LAWRIE WILLIAMS: Gold and Silver: September in retrospect. Reset ahead?
September has certainly been a disappointment for the precious metals investor – indeed for investors in equities and bitcoin too. Over the month, the gold price fell a little over 3%, silver around 8%, platinum just under 4% and palladium a massive 26%. However all were making something of a recovery on the final day of the month. On the equities front, the Dow was off some 4% while in cryptocurrencies, the most traded, BTC, was down close to 6% having picked up very sharply this morning, probably on the affirmation that the U.S. central bank is not considering following the Chinese move of banning all bitcoin transactions in that country.
It will be interesting to see what the rest of the year brings to the markets. They do seem to be distinctly volatile in the face of what seems to be an increasingly unstable U.S. economy as witness big price movements in gold and silver, both up and down, on the last trading day in September.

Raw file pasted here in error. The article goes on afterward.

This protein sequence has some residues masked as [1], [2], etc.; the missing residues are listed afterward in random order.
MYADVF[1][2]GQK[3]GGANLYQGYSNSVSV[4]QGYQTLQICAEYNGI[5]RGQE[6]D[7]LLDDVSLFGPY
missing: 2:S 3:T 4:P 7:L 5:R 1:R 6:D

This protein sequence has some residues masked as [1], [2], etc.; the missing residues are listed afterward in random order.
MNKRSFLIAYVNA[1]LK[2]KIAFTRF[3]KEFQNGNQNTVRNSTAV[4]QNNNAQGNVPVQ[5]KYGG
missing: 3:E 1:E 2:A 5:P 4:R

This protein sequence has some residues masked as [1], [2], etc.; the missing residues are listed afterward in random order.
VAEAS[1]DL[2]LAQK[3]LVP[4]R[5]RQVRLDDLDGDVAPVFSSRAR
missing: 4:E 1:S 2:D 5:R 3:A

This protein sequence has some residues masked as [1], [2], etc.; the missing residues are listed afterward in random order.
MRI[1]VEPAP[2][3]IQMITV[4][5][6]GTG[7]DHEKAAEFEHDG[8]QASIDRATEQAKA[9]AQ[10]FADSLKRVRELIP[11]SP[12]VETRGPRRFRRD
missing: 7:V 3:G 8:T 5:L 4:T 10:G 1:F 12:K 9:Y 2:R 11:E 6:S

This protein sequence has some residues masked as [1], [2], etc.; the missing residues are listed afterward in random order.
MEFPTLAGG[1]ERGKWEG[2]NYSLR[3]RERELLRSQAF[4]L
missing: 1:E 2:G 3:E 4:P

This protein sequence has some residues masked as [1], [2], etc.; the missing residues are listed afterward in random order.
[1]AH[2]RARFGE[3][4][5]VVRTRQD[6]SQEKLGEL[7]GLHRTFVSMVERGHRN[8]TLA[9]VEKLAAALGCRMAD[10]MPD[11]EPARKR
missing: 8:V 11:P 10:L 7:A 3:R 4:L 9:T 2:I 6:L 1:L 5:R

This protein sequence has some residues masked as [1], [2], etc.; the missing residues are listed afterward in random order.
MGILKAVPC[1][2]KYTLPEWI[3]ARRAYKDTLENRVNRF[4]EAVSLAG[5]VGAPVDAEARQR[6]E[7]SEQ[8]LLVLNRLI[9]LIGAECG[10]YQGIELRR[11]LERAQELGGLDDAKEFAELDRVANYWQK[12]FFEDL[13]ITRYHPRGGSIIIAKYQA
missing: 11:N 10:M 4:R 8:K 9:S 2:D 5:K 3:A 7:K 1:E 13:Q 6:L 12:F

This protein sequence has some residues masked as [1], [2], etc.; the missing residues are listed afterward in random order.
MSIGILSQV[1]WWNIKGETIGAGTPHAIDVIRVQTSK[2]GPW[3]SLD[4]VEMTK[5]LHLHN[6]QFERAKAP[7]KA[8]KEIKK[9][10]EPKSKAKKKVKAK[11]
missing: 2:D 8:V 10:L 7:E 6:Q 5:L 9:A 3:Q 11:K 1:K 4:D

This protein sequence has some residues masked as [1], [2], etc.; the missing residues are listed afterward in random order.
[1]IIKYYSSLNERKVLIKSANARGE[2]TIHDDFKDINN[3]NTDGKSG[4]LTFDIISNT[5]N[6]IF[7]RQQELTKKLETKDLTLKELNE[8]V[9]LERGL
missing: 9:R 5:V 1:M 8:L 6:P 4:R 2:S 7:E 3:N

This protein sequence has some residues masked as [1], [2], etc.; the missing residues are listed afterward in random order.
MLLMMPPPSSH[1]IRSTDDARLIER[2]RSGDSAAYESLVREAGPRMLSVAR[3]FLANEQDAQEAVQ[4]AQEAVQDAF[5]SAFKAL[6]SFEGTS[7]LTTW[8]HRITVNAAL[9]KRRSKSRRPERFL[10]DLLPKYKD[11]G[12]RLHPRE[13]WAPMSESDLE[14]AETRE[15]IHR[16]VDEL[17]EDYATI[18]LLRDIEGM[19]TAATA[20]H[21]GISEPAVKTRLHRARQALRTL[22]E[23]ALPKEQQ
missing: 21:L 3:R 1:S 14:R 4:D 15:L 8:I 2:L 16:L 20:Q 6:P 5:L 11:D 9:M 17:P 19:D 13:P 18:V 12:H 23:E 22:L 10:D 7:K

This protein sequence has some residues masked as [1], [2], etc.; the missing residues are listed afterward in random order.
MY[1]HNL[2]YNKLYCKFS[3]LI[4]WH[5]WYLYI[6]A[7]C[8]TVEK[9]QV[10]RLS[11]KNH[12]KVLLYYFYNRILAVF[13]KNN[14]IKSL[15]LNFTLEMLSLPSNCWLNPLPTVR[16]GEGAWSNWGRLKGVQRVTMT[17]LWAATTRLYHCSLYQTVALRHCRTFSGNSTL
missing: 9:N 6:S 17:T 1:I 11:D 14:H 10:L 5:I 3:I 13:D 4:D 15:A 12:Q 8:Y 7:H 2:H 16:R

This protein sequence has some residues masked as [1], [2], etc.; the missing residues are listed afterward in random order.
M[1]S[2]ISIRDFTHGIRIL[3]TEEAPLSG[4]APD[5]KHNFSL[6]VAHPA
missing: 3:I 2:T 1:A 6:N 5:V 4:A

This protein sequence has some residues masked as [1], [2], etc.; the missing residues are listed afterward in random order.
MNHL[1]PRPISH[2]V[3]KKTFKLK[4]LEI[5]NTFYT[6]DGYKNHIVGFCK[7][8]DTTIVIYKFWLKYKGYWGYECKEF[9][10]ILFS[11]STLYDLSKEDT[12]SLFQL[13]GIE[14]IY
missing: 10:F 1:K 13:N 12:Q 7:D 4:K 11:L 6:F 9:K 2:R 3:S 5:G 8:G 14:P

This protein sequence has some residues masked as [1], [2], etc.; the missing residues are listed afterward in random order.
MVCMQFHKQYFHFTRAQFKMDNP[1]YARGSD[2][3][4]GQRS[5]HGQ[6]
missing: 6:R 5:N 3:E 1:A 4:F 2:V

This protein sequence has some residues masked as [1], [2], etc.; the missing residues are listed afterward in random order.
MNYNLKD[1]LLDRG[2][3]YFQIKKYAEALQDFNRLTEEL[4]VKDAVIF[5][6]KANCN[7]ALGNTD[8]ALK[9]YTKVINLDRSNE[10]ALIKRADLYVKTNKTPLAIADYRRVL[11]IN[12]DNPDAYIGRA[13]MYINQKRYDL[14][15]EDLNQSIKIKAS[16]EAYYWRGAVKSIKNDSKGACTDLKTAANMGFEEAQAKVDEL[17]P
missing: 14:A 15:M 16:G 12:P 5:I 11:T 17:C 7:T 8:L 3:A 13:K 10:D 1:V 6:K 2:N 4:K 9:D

Currently markets are dominated by speculation on what progress the U.S. Federal Reserve makes in its attempts to ‘normalise’. Current thinking is that the Fed will start to taper its bond purchasing program within the next couple of months, and complete the process by mid 2022. However, there is much less certainty as to when it may start to raise interest rates. There also seems to be rather more doubt arising as to how ‘transient’ inflation is turning out to be, and the prospective timing, and magnitude, of any rise in interest rates may be dependent on how this is perceived.